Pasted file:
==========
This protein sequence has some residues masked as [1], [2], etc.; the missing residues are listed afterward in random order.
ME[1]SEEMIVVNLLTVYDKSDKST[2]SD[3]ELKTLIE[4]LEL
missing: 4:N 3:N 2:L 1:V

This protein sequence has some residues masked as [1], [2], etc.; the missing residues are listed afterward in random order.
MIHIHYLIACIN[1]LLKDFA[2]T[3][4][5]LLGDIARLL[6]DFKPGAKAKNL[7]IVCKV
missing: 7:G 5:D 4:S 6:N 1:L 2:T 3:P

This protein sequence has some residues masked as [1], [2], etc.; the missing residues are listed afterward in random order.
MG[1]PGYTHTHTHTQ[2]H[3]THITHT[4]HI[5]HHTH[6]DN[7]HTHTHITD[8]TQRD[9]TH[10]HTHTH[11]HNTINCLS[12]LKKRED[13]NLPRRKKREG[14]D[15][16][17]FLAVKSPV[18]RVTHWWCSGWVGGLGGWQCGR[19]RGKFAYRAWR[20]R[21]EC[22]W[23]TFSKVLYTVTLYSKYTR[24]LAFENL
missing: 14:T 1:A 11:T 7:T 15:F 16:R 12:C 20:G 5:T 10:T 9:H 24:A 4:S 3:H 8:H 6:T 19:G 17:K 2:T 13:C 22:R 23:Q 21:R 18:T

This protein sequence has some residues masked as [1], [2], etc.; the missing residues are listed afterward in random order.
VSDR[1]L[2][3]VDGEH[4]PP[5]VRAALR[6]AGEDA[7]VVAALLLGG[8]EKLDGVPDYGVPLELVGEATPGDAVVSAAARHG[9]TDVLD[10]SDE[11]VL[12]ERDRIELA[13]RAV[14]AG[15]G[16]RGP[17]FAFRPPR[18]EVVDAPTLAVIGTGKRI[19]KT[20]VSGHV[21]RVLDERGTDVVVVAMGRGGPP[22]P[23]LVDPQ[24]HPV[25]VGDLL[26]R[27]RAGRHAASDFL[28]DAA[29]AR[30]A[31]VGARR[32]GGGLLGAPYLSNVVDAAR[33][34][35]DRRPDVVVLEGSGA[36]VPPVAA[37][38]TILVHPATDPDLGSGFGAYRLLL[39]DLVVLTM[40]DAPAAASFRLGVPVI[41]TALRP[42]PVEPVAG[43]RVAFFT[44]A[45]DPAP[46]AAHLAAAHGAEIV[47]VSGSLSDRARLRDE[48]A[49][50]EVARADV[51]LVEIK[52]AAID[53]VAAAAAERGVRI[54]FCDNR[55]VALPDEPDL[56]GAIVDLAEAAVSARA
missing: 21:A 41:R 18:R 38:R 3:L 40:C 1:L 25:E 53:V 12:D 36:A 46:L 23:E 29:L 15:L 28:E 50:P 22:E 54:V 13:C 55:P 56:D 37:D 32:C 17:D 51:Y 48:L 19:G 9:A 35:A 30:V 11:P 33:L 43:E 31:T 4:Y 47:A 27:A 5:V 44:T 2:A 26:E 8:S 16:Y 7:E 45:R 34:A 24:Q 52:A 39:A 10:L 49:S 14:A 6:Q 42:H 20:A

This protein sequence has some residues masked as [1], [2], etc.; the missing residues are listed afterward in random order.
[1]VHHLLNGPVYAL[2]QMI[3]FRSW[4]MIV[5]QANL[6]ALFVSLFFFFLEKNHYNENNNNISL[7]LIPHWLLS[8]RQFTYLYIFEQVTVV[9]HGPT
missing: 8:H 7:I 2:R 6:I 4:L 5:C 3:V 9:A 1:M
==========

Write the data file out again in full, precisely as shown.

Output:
This protein sequence has some residues masked as [1], [2], etc.; the missing residues are listed afterward in random order.
ME[1]SEEMIVVNLLTVYDKSDKST[2]SD[3]ELKTLIE[4]LEL
missing: 4:N 3:N 2:L 1:V

This protein sequence has some residues masked as [1], [2], etc.; the missing residues are listed afterward in random order.
MIHIHYLIACIN[1]LLKDFA[2]T[3][4][5]LLGDIARLL[6]DFKPGAKAKNL[7]IVCKV
missing: 7:G 5:D 4:S 6:N 1:L 2:T 3:P

This protein sequence has some residues masked as [1], [2], etc.; the missing residues are listed afterward in random order.
MG[1]PGYTHTHTHTQ[2]H[3]THITHT[4]HI[5]HHTH[6]DN[7]HTHTHITD[8]TQRD[9]TH[10]HTHTH[11]HNTINCLS[12]LKKRED[13]NLPRRKKREG[14]D[15][16][17]FLAVKSPV[18]RVTHWWCSGWVGGLGGWQCGR[19]RGKFAYRAWR[20]R[21]EC[22]W[23]TFSKVLYTVTLYSKYTR[24]LAFENL
missing: 14:T 1:A 11:T 7:T 15:F 16:R 12:C 20:G 5:T 10:T 9:H 24:A 4:S 3:H 8:H 6:T 19:G 17:K 2:T 13:C 22:R 23:Q 21:R 18:T

This protein sequence has some residues masked as [1], [2], etc.; the missing residues are listed afterward in random order.
VSDR[1]L[2][3]VDGEH[4]PP[5]VRAALR[6]AGEDA[7]VVAALLLGG[8]EKLDGVPDYGVPLELVGEATPGDAVVSAAARHG[9]TDVLD[10]SDE[11]VL[12]ERDRIELA[13]RAV[14]AG[15]G[16]RGP[17]FAFRPPR[18]EVVDAPTLAVIGTGKRI[19]KT[20]VSGHV[21]RVLDERGTDVVVVAMGRGGPP[22]P[23]LVDPQ[24]HPV[25]VGDLL[26]R[27]RAGRHAASDFL[28]DAA[29]AR[30]A[31]VGARR[32]GGGLLGAPYLSNVVDAAR[33][34][35]DRRPDVVVLEGSGA[36]VPPVAA[37][38]TILVHPATDPDLGSGFGAYRLLL[39]DLVVLTM[40]DAPAAASFRLGVPVI[41]TALRP[42]PVEPVAG[43]RVAFFT[44]A[45]DPAP[46]AAHLAAAHGAEIV[47]VSGSLSDRARLRDE[48]A[49][50]EVARADV[51]LVEIK[52]AAID[53]VAAAAAERGVRI[54]FCDNR[55]VALPDEPDL[56]GAIVDLAEAAVSARA
missing: 21:A 41:R 18:R 38:R 3:L 40:C 1:L 25:E 53:V 12:D 36:A 46:L 23:E 29:L 15:L 28:E 50:P 22:E 54:V 13:C 55:P 56:D 37:D 32:C 17:D 51:Y 48:L 19:G 9:A 35:A 30:V 11:P 33:L 43:E 31:T 4:Y 47:A 27:A 5:V 44:T 2:A 26:E 8:S 16:Y 7:E 45:R 34:A 24:Q 52:A 39:A 10:L 49:S 14:A 6:Q 42:H 20:A

This protein sequence has some residues masked as [1], [2], etc.; the missing residues are listed afterward in random order.
[1]VHHLLNGPVYAL[2]QMI[3]FRSW[4]MIV[5]QANL[6]ALFVSLFFFFLEKNHYNENNNNISL[7]LIPHWLLS[8]RQFTYLYIFEQVTVV[9]HGPT
missing: 8:H 7:I 2:R 6:I 4:L 5:C 3:V 9:A 1:M